At our Annual Employment Law Seminar last week, I spoke about the “Facebook Privacy” bill that was then pending in Delaware’s House of Representatives. The bill passed the House on later that day and is now headed to the Senate. For those of you who weren’t in attendance last week, here’s a brief recap of the proposed law. Continue reading
Employers, do you know what apps your employees are using? That’s the question posed by a recent article in the WSJ. (See Companies Don’t Know What Apps Their Employees Are Using). My guess is that the answer to this important question is, “No.” Here are my top tips for how not to be the employer discussed in the WSJ article.
First, have a policy about employees’ use of cloud-based apps to save work-related documents. Consider prohibiting employees from saving work documents to cloud-based storage accounts such as Dropbox, SkyDrive, and Box.net. Also consider prohibiting employees from backing up the contents of their work laptops to cloud-based back-up accounts, such as Mozy and Carbonite. Continue reading
Employers face a serious challenge when trying to prevent employees from taking confidential and proprietary information with them when they leave to join a new employer-particularly when the new employer is a competitor. When an employer becomes suspicious about an ex-employee’s activities prior to his or her last day of work, there are a limited number of safe avenues for the employer to pursue.
Generally, an employer should not review the employee’s personal emails or text messages if they were sent or received outside the employer’s network. But what if the employee turns over his personal emails or text messages without realizing it? The answer is, as always, “it depends.” A recent case from a federal court in California addresses the issue in a limited context. Continue reading
Delaware’s Governor has signed legislation related to the safe destruction of documents containing personal identifying information. The bill is effective January 1, 2015, and requires that commercial entities take all reasonable steps to destroy a consumer’s personal identifying information within the business’s custody and control, when the information is no longer to be retained. Destruction includes shredding, erasing, or otherwise destroying or modifying the personal identifying information to make it entirely unreadable or indecipherable through any means. Continue reading
The Heartbleed Internet-security flaw has compromised the security of an unknown number of web servers. This is just one story in a string of recent headlines involving the vulnerability of the Internet sites. But consumers aren’t the only ones affected. The companies whose websites have been attacked are employers, after all.
Although data security has become increasingly impossible to ensure, it has also become increasingly critical to employers’ viability. So employers are looking for ways to mitigate the exponentially increasing risks associated with the Internet. Continue reading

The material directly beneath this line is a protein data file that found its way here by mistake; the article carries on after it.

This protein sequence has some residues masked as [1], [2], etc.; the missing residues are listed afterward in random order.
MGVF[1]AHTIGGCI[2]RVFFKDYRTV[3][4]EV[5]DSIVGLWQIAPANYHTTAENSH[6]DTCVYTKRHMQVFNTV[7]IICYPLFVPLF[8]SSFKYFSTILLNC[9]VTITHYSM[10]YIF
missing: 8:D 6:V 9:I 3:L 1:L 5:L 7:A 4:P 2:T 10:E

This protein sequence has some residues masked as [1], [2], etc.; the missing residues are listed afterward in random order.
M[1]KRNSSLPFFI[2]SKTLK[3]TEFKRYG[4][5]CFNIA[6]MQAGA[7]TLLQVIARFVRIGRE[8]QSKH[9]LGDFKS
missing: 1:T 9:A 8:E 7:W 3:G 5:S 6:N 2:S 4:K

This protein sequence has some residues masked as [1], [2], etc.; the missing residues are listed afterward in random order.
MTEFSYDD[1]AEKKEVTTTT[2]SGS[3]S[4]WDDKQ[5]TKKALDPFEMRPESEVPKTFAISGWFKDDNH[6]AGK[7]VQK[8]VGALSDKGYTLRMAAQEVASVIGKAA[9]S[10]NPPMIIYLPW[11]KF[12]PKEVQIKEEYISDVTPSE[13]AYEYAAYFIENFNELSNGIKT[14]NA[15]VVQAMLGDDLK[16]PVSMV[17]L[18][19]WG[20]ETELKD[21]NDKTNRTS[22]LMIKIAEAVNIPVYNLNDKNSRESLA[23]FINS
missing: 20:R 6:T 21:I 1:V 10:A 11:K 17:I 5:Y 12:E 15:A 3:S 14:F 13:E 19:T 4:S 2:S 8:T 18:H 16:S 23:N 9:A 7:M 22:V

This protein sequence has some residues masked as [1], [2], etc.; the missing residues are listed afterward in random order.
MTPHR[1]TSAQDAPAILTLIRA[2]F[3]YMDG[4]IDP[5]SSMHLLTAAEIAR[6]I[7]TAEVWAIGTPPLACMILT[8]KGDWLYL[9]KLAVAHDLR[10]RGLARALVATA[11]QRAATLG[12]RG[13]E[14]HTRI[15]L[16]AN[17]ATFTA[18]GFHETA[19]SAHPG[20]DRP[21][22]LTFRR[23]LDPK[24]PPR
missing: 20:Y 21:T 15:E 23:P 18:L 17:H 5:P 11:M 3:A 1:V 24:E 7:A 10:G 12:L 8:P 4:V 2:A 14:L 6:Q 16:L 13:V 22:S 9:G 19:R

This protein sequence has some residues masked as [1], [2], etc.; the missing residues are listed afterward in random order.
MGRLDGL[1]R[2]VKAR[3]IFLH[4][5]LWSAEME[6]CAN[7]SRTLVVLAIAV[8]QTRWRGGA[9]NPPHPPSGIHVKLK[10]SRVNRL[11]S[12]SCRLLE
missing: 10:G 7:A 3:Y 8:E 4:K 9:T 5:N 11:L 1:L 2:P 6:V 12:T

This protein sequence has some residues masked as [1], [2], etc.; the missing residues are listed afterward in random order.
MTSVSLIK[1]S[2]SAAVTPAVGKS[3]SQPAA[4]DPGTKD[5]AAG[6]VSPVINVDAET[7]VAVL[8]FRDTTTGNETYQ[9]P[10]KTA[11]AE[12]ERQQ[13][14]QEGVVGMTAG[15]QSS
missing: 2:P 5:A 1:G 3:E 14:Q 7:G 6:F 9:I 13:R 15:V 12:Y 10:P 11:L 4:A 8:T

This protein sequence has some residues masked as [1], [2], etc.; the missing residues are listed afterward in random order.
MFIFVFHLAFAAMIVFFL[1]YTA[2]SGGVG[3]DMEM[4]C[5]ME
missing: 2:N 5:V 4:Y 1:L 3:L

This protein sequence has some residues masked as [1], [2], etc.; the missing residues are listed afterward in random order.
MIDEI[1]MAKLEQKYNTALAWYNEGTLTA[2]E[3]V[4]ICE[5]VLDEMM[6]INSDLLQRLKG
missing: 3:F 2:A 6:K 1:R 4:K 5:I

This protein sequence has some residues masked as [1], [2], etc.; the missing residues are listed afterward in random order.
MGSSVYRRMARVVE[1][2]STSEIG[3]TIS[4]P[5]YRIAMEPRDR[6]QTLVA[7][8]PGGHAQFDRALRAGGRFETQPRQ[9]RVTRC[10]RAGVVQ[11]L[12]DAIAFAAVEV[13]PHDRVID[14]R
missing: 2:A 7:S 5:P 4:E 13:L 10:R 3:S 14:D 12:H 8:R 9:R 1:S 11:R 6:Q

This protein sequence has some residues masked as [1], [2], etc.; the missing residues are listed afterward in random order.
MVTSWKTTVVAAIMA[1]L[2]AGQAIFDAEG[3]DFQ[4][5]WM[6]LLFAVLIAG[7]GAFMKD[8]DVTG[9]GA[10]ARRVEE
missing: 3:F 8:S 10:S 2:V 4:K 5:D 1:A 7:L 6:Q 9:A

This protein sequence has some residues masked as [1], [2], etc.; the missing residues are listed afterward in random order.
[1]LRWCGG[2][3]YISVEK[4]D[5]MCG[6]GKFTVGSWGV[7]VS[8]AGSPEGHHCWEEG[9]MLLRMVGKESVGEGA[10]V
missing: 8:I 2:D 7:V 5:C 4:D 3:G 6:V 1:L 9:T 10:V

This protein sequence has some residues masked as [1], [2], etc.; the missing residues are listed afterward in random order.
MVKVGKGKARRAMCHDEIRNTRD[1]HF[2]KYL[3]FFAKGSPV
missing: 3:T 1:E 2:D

Another case involving employer access to an employee’s personal email account. And the bad things that follow.
The plaintiff was an administrative assistant to the Athletic Director of a public school district in Tulsa, Oklahoma. In her complaint, she alleged that she had reported that the Director and two Assistant Directors had “endangered the health and safety of students” and had “misappropriated funds.” In other words, she was a whistleblower. Continue reading
Does an employee who communicates with his lawyer from a company email account waive the attorney-client privilege with respect to those communications? The answer is not terribly well settled-not in Delaware and not in most jurisdictions. But a recent decision by the Delaware Court of Chancery gives Delaware employers and litigants a pretty good idea of the analysis to be applied. Continue reading
Employee accesses her personal, web-based email account, such as G-Mail, from her employer’s computer. As a result, employer has access to the account. Employee resigns and sues the employer alleging unlawful discrimination, harassment, or other employment-related claim. May the employer lawfully access the emails sent by the employee that are now available via the employer’s computer?
It depends, of course. (You didn’t really think I was going to give you a straight yes or no, did you?) Continue reading
The University of Delaware announced that confidential employee data was compromised, reports the News Journal. And the breach is a sizeable one-the University estimates that the names, addresses, and social security numbers for more than 72,000 current and former employees may have been stolen. As reported by the News Journal, the university “is working to notify everyone who had their information compromised” and the school will pay for credit-monitoring services. Continue reading
Employers’ access to employees’ and applicants’ Facebook accounts is legally limited in 12 states. The restrictions, though, vary widely. Most of these laws were, at least according to their proponents, intended to prohibit employers from requesting or requiring an employee’s or applicant’s password or account information for the purpose of gaining access to the account as a sort of back-door background check. Unfortunately, many of the laws go (or potentially go) far beyond that simple limitation. Continue reading